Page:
We report two studies on the role of altruism and reciprocity in the online one-shot Public Goods Game (PGG). In study 1 we run an experiment to see whether the disposition to donate (altruistic/prosocial disposition according to the Social Value Orientation scale (SVO), Murphy et al., 2011) and the disposition to reciprocate (disposition to be a conditional cooperator measured with the strategy method (dCC), Fischbacher et al., 2012) explain contribution in the PGG. In study 2 we run a similar experiment where we add the manipulation of cognition by means of two treatments: time pressure (to induce less deliberative decisions) and motivated delay (to induce more deliberative decisions). Overall, we find that: (i) a higher SVO score goes with higher contributions; (ii) higher beliefs go with higher contributions; (iii) dCC does not appreciably account for contributions; (iv) conditional contributions elicited with the strategy method predict actual contribution for the stated belief; (v) while (i)–(iv) are unaffected by treatments, contributions under motivated delay are about 10% higher than under time pressure. Our experimental evidence suggests that altruism, beliefs and predicted contributions account for contributions regardless of the extent of deliberation, which however seems to impact positively and independently contributions.

Social value orientation and conditional cooperation in the online one-shot public goods game

Bilancini E.
;
Boncinelli L.;Celadin T.
2022-01-01

Abstract

We report two studies on the role of altruism and reciprocity in the online one-shot Public Goods Game (PGG). In study 1 we run an experiment to see whether the disposition to donate (altruistic/prosocial disposition according to the Social Value Orientation scale (SVO), Murphy et al., 2011) and the disposition to reciprocate (disposition to be a conditional cooperator measured with the strategy method (dCC), Fischbacher et al., 2012) explain contribution in the PGG. In study 2 we run a similar experiment where we add the manipulation of cognition by means of two treatments: time pressure (to induce less deliberative decisions) and motivated delay (to induce more deliberative decisions). Overall, we find that: (i) a higher SVO score goes with higher contributions; (ii) higher beliefs go with higher contributions; (iii) dCC does not appreciably account for contributions; (iv) conditional contributions elicited with the strategy method predict actual contribution for the stated belief; (v) while (i)–(iv) are unaffected by treatments, contributions under motivated delay are about 10% higher than under time pressure. Our experimental evidence suggests that altruism, beliefs and predicted contributions account for contributions regardless of the extent of deliberation, which however seems to impact positively and independently contributions.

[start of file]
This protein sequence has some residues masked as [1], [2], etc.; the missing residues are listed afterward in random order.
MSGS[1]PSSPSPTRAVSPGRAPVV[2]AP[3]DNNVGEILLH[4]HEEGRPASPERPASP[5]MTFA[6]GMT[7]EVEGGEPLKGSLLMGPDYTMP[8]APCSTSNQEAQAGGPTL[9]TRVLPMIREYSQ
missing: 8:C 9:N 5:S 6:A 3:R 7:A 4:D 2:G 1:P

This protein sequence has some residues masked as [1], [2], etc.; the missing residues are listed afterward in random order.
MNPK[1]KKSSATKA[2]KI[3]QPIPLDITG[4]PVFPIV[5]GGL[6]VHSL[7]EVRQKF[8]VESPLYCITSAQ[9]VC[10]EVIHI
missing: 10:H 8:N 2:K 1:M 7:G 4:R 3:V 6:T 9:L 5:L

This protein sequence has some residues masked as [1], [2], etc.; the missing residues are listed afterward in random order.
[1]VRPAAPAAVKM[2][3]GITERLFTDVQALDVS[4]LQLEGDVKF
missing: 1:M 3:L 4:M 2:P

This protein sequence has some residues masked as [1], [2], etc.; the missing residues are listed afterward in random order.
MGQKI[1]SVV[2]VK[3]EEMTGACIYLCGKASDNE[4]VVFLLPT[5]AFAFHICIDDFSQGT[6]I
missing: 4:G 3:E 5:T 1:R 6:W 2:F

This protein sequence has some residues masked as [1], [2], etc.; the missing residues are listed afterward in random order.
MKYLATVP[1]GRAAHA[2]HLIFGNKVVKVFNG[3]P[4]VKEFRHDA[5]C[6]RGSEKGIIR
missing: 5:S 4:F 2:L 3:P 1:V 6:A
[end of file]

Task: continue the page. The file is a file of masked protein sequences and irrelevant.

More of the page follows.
2022
Social value orientation, Altruism, Cognition, Reciprocity, Intuition, Deliberation
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Utilizza questo identificativo per citare o creare un link a questo documento: https://hdl.handle.net/20.500.11771/21878
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